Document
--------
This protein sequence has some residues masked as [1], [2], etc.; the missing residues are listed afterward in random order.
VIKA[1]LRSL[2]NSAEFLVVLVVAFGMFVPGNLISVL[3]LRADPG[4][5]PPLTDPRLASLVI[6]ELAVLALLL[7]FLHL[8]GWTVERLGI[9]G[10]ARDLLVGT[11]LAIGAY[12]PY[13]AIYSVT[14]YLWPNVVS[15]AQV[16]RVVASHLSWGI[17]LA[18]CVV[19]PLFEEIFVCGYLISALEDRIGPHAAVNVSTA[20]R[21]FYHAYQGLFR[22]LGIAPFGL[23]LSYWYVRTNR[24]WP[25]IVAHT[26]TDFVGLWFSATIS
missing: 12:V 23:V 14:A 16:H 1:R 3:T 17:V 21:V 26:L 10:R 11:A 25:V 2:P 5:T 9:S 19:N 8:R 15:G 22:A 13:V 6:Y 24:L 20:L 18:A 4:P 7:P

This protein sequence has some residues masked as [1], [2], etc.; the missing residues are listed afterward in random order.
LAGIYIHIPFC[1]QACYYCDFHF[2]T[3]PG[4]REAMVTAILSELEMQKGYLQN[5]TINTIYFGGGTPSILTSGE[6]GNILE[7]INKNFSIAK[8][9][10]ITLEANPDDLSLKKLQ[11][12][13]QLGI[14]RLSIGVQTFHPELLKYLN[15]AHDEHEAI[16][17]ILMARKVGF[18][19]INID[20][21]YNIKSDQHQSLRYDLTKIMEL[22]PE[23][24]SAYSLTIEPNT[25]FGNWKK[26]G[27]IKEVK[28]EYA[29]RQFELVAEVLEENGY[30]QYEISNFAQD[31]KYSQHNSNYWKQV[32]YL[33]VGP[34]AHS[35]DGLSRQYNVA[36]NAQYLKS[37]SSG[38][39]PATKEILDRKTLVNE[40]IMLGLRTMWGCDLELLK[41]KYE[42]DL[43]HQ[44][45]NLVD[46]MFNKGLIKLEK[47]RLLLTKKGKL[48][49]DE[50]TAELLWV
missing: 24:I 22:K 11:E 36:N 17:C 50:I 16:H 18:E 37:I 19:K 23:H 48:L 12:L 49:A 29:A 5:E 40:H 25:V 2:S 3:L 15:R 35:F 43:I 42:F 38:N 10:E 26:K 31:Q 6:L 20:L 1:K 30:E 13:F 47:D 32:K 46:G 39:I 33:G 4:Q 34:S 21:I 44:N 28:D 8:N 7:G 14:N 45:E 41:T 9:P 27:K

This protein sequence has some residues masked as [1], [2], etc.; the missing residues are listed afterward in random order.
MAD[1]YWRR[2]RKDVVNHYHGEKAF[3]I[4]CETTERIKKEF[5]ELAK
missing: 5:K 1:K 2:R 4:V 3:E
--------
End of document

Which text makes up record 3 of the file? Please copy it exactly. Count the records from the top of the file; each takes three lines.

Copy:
This protein sequence has some residues masked as [1], [2], etc.; the missing residues are listed afterward in random order.
MAD[1]YWRR[2]RKDVVNHYHGEKAF[3]I[4]CETTERIKKEF[5]ELAK
missing: 5:K 1:K 2:R 4:V 3:E